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Are the Chiefs really gambling with the offensive line?

Mark J. Rebilas-USA TODAY Sports

Might as well with the inspiration.

In a recent post-game column after the Chiefs preseason win over the Cardinals on Saturday, I read the following comment, "Another year that Dorsey is taking a major gamble on OL and we saw how that worked out last year." After getting up, pacing the room, shaking my head, practicing my yoga poses, drinking some green tea and more head-shaking, I finally had the clear mind set to finally respond. And then I read it again.

Is this a common sentiment: that John Dorsey is "gambling"? Are there others who believe this narrative? Because I just can't imagine anyone really believes this. But if so, let's take a look at why this would be as silly as other ideas like trading Chase Daniel:

A Look Back at Last Season

Here's what I love most about John Dorsey (and which is why I just find this whole line of thinking to be so ridiculous): He took a look at last year's line and simply said, "Not again." Knowing that the lone gem of last year, center Rodney Hudson, was going to leave for the megabucks available in free agency (especially in the "someone, please take our money" situation in Oakland), Dorsey went to work. It's possible the Chiefs could have four new starters along the line when the first week rolls around, and the depth and developmental talent is much better than 12 months ago.

The Moves He Made

Is there a single other position on the team that John Dorsey focused on this offseason more than offensive line? Secondary is the only other acceptable answer here. The Chiefs landed Paul Fanaika in free agency, traded a future pick to the New Orleans Saints for Ben Grubbs and spent a second round selection on Mitch Morse.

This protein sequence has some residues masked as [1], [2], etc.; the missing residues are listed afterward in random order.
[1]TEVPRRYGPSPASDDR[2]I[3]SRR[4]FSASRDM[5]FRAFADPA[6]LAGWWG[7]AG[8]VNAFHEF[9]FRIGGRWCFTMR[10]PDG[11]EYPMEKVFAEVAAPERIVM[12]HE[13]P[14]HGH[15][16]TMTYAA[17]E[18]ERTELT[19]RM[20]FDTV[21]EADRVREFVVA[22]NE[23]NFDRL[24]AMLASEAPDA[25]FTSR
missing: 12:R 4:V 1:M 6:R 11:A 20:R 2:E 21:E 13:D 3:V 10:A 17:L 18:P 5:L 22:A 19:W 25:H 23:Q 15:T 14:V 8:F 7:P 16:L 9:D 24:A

Let's not forget how significant the investment in Morse is, in particular. There were plenty of desirable candidates on the board at other perceived positions of need: inside linebacker, wide receiver and even the draft's best overall tight end (Maxx Williams). The Chiefs addressed those positions in later rounds to be able to invest a significant asset for further depth, flexibility and talent along the line.

Returning Players

Dorsey's moves along the line were also made knowing some players were going to return from injury and/or poor performances. Donald Stephenson was once the promising swing tackle who needed a starting spot, but after opening last season with a suspension, he couldn't overcome his competition in Ryan Harris for a starting role on the right side. Given another full offseason to get into shape and learn the system, Stephenson is still a talented option on the outside.

Even better was the return of Jeff Allen, who is a true starting option at either right guard or right tackle. An elbow injury led to season-ending surgery last September, which hurt an already thin line. While he was taken off the field on Saturday, Allen is still expected to be a starter somewhere on the line with this talent and versatility.

In the midst of this is the Eric-phant in the room (sorry) that we've not yet talked about. Eric Fisher mans the most important position on the line at left tackle, but does anyone expect Dorsey to do anything there other than wait for seeds to bloom? Coming in from the MAC, Fisher was expected to take more time than other prospects and the numerous and nagging injuries aren't helping the timeline. That said, Dorsey's most responsible course will be to let Fisher continue to grow and develop with more reps and experience given another year in his system. And I'd say that's the case even in 2016 (though I'm sure not everyone would agree with that amount of rope).

Limited Resources

Finally, it's important to realize these moves were made in concert with the rest of the roster. A team doesn't have the luxury to focus solely on one position. To add or factor in all of these players alongside the developmental players already in place is a significant haul, and it's hard to believe that Dorsey could have done any more for the line.

All the while, he's given the Chiefs the AFC's best young secondary, re-signed the franchise's best player to a long-term deal, grabbed the No. 1 wide receiver everyone has been asking for (who is already familiar with Reid's system), and continued to churn over the bottom of the roster for more potential gems (a la Justin March) -- all for a team with a allegedly poor salary cap situation.

No one is gambling on anything here. It just seems like someone else is rambling.

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